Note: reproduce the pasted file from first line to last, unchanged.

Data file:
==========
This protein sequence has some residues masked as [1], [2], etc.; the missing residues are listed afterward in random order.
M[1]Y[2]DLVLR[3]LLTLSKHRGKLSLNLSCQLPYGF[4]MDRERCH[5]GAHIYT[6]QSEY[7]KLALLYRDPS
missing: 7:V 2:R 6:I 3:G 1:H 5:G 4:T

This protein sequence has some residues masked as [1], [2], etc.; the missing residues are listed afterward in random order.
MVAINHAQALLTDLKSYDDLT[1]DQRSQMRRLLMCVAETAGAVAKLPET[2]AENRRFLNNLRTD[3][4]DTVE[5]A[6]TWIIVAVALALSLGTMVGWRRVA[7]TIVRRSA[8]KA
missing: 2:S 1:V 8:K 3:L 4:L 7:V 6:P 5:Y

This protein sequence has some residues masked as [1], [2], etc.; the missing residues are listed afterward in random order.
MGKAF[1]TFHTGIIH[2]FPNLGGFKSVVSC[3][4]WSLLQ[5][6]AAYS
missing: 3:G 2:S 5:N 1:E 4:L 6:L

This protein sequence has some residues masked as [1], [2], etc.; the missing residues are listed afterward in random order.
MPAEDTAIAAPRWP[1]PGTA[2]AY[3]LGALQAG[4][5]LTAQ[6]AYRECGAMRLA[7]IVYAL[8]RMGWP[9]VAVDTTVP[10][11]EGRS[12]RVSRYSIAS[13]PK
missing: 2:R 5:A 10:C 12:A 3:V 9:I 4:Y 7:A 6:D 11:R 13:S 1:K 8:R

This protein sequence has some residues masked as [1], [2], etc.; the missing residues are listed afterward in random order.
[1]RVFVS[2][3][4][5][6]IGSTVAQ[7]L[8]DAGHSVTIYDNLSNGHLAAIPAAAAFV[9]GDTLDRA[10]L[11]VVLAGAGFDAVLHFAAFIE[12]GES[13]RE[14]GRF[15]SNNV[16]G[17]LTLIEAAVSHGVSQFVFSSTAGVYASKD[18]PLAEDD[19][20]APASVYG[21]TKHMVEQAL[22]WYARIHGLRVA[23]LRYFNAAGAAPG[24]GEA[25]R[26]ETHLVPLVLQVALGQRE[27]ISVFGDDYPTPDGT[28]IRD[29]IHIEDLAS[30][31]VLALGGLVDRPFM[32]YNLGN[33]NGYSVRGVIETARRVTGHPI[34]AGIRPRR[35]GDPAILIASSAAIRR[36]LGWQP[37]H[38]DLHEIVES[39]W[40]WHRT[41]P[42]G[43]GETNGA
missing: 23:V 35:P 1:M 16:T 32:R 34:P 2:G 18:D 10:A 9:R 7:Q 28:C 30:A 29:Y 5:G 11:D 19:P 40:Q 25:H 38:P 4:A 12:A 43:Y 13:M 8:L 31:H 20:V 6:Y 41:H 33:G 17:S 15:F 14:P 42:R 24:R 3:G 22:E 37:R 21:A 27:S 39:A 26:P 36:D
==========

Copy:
This protein sequence has some residues masked as [1], [2], etc.; the missing residues are listed afterward in random order.
M[1]Y[2]DLVLR[3]LLTLSKHRGKLSLNLSCQLPYGF[4]MDRERCH[5]GAHIYT[6]QSEY[7]KLALLYRDPS
missing: 7:V 2:R 6:I 3:G 1:H 5:G 4:T

This protein sequence has some residues masked as [1], [2], etc.; the missing residues are listed afterward in random order.
MVAINHAQALLTDLKSYDDLT[1]DQRSQMRRLLMCVAETAGAVAKLPET[2]AENRRFLNNLRTD[3][4]DTVE[5]A[6]TWIIVAVALALSLGTMVGWRRVA[7]TIVRRSA[8]KA
missing: 2:S 1:V 8:K 3:L 4:L 7:V 6:P 5:Y

This protein sequence has some residues masked as [1], [2], etc.; the missing residues are listed afterward in random order.
MGKAF[1]TFHTGIIH[2]FPNLGGFKSVVSC[3][4]WSLLQ[5][6]AAYS
missing: 3:G 2:S 5:N 1:E 4:L 6:L

This protein sequence has some residues masked as [1], [2], etc.; the missing residues are listed afterward in random order.
MPAEDTAIAAPRWP[1]PGTA[2]AY[3]LGALQAG[4][5]LTAQ[6]AYRECGAMRLA[7]IVYAL[8]RMGWP[9]VAVDTTVP[10][11]EGRS[12]RVSRYSIAS[13]PK
missing: 2:R 5:A 10:C 12:A 3:V 9:I 4:Y 7:A 6:D 11:R 13:S 1:K 8:R

This protein sequence has some residues masked as [1], [2], etc.; the missing residues are listed afterward in random order.
[1]RVFVS[2][3][4][5][6]IGSTVAQ[7]L[8]DAGHSVTIYDNLSNGHLAAIPAAAAFV[9]GDTLDRA[10]L[11]VVLAGAGFDAVLHFAAFIE[12]GES[13]RE[14]GRF[15]SNNV[16]G[17]LTLIEAAVSHGVSQFVFSSTAGVYASKD[18]PLAEDD[19][20]APASVYG[21]TKHMVEQAL[22]WYARIHGLRVA[23]LRYFNAAGAAPG[24]GEA[25]R[26]ETHLVPLVLQVALGQRE[27]ISVFGDDYPTPDGT[28]IRD[29]IHIEDLAS[30][31]VLALGGLVDRPFM[32]YNLGN[33]NGYSVRGVIETARRVTGHPI[34]AGIRPRR[35]GDPAILIASSAAIRR[36]LGWQP[37]H[38]DLHEIVES[39]W[40]WHRT[41]P[42]G[43]GETNGA
missing: 23:V 35:P 1:M 16:T 32:R 34:P 2:G 18:D 10:A 9:R 7:Q 28:C 30:A 29:Y 5:G 11:D 19:P 40:Q 25:H 38:P 4:A 12:A 43:Y 13:M 8:L 31:H 20:V 6:Y 41:H 33:G 17:S 15:F 14:P 42:R 24:R 3:G 22:E 37:R 21:A 27:S 39:A 26:P 36:D